Submitted Successfully!
To reward your contribution, here is a gift for you: A free trial for our video production service.
Thank you for your contribution! You can also upload a video entry or images related to this topic.
Version Summary Created by Modification Content Size Created at Operation
1 + 1951 word(s) 1951 2021-11-09 07:40:39 |
2 update references and layout Meta information modification 1951 2021-11-10 04:07:23 | |
3 uodate number of figures Meta information modification 1951 2021-11-12 07:05:32 |

Video Upload Options

Do you have a full video?

Confirm

Are you sure to Delete?
Cite
If you have any further questions, please contact Encyclopedia Editorial Office.
Balčiauskas, L. Roadkills for Monitor Raccoon Dog Populations. Encyclopedia. Available online: https://encyclopedia.pub/entry/15819 (accessed on 20 June 2024).
Balčiauskas L. Roadkills for Monitor Raccoon Dog Populations. Encyclopedia. Available at: https://encyclopedia.pub/entry/15819. Accessed June 20, 2024.
Balčiauskas, Linas. "Roadkills for Monitor Raccoon Dog Populations" Encyclopedia, https://encyclopedia.pub/entry/15819 (accessed June 20, 2024).
Balčiauskas, L. (2021, November 09). Roadkills for Monitor Raccoon Dog Populations. In Encyclopedia. https://encyclopedia.pub/entry/15819
Balčiauskas, Linas. "Roadkills for Monitor Raccoon Dog Populations." Encyclopedia. Web. 09 November, 2021.
Roadkills for Monitor Raccoon Dog Populations
Edit

The raccoon dog (Nyctereutes procyonoides) is a highly invasive species, therefore knowledge regarding the population size, trends and spatial distribution is important for species assessment and for the planning of control measures. And the raccoon dog (Nyctereutes procyonoides) is one of the most frequently killed species on Lithuanian roads.

Nyctereutes procyonoides roadkill-based survey hunting bag density Lithuania

1. Introduction

For effective population management, reliable data on population size and/or density are essential. When such data are not available, trends in the relative abundances, expressed as indices, are very important for evaluating the effectiveness of management efforts. This is equally important for game, small game, large carnivores and invasive mammals. However, there is a cost element to the accuracy of data [1][2], with the costs of higher accuracy sometimes becoming unacceptable. New recently developed methods, such as drone surveys, camera counts and surveys based on DNA analysis, can be somewhat expensive, but equally so too can traditional groundwork by qualified persons [3][4].
Following on from this, the possibility of using hunting bag records as an indicator of the population size of selected species has been discussed for a long time (see [5][6]). This discussion on the suitability of the hunting bag (or hunting statistics) as a proxy for population status is still ongoing [7][8]. The general conclusion regarding the suitability of this method is positive, despite possible sources of bias, such as weather factors [9], habitat conditions [10], length of the hunting season [11], non-random choices made by hunters [8] and non-response of hunters regarding bag data [12]. Despite these factors, the overall consensus is that hunting statistics may be used as a complimentary method to surveys [13].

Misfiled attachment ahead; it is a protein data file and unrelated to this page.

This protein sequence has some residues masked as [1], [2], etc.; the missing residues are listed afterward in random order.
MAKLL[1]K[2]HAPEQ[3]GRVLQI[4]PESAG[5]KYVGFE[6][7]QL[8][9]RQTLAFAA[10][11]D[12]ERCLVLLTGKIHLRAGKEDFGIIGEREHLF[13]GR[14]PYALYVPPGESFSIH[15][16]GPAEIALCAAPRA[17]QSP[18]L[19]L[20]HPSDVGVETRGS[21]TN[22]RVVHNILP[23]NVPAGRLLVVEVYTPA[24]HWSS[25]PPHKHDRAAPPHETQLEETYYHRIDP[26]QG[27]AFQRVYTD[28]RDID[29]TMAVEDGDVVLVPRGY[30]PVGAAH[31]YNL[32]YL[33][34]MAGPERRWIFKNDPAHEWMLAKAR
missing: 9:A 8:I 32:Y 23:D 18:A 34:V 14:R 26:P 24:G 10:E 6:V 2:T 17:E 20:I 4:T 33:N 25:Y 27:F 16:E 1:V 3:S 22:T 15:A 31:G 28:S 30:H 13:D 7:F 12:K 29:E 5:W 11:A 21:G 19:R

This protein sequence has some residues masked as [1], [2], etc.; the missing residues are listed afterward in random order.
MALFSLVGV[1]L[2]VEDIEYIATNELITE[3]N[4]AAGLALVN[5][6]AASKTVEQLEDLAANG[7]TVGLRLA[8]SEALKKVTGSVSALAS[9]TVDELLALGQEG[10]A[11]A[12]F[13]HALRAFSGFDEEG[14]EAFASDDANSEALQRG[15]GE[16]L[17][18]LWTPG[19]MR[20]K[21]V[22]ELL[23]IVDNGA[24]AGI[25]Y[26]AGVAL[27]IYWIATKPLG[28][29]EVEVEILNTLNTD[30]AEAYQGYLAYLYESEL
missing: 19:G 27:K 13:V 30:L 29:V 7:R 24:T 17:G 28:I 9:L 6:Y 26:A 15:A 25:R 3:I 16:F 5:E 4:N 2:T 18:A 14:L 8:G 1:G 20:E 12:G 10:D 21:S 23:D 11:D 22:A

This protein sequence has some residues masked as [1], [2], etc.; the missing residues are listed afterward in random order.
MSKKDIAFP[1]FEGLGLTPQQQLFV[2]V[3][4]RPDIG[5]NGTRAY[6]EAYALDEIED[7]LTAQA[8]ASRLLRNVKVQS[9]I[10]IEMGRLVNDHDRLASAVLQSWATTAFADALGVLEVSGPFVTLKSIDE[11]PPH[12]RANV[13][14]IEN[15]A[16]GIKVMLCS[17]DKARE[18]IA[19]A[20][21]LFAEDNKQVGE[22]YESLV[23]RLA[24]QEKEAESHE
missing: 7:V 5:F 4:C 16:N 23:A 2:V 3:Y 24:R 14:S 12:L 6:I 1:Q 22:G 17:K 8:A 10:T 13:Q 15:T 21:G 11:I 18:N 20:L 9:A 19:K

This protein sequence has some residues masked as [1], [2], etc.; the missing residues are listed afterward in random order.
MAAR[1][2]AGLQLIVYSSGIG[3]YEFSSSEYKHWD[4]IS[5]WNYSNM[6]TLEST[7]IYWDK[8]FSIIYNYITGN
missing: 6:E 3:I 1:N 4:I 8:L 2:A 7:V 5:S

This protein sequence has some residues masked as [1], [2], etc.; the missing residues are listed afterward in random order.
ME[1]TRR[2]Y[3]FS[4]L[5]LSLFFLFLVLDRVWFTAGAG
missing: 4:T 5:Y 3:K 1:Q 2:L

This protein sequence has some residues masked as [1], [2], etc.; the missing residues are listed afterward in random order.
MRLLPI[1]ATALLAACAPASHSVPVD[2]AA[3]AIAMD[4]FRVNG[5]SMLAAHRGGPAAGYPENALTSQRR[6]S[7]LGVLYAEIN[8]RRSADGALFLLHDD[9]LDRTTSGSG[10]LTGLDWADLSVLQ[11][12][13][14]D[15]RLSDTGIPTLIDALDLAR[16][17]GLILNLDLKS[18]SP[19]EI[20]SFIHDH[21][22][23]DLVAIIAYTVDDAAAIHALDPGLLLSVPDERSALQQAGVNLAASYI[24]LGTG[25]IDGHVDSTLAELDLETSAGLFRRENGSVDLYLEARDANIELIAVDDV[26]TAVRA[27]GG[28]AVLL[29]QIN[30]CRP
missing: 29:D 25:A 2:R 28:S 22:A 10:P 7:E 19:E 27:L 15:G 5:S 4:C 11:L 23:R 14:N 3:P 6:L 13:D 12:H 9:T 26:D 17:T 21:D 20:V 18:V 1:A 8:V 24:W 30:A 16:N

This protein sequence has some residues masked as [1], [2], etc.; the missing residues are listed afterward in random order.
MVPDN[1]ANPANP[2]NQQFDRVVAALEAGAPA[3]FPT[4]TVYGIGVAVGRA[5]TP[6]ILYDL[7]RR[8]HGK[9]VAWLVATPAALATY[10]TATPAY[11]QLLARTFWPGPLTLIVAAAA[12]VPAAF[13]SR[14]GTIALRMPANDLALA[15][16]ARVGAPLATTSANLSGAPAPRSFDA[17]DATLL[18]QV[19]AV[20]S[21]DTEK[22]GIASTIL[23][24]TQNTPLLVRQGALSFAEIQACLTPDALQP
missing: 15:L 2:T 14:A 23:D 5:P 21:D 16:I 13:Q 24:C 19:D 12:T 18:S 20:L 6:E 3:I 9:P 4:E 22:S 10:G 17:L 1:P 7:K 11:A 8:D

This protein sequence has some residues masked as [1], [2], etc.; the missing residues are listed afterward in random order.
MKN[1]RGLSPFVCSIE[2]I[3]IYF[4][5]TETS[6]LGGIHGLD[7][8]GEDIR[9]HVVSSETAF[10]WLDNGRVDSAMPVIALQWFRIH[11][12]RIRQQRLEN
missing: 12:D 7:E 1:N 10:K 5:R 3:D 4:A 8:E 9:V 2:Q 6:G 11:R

There are cases when biases within these statistics may be explainable. In Lithuania, the correlation between the raccoon dog (Nyctereutes procyonoides) population numbers and the hunting bag was negative in the period of 1984–1990. The first years of this period were known as the “golden years of the fur market”. Hunters earned good money supplying raccoon dog pelts. There was also additional hunting to supply a considerable black market in furs. The second reason for the increased intensity of hunting of raccoon dogs was the introduction and rapid expansion in the numbers of hunting terriers, these being able to chase raccoon dogs both above and underground very effectively. However, after 1990, at the beginning of country’s independence, the hunting industry declined and switched its focus primarily to ungulates; therefore, the raccoon dog hunting intensity significantly decreased. Later on, the fur market shrunk considerably and the hunting intensity of the species returned to the pre-1984 period (E. Tijušas, unpubl.). Another method to estimate the population numbers or densities of vertebrate species is through the use of roadkill counts as a proxy for these parameters [14][15][16]. It should be borne in mind however that considerable biases may exist in the data due to the varying duration and frequencies of road counts in different studies, some being done daily or weekly, others on a monthly or seasonal basis [17][18][19][20]. The methods of roadkill registration can also skew the quality and reliability of results, this frequently depending on whether data is obtained through rigorous scientific survey and/or police registrations [21][22], or through crowdsourcing or citizen science records [23][24]. Various environmental factors, such as land use, proximity of forest, etc. [22] can also impose bias on the data, as can changes in road management, traffic intensity and measures to reduce animal-vehicle collisions, such as fencing. However, even allowing for all of these possible biases, roadkill analysis is accepted as a valuable method for monitoring wildlife populations [25].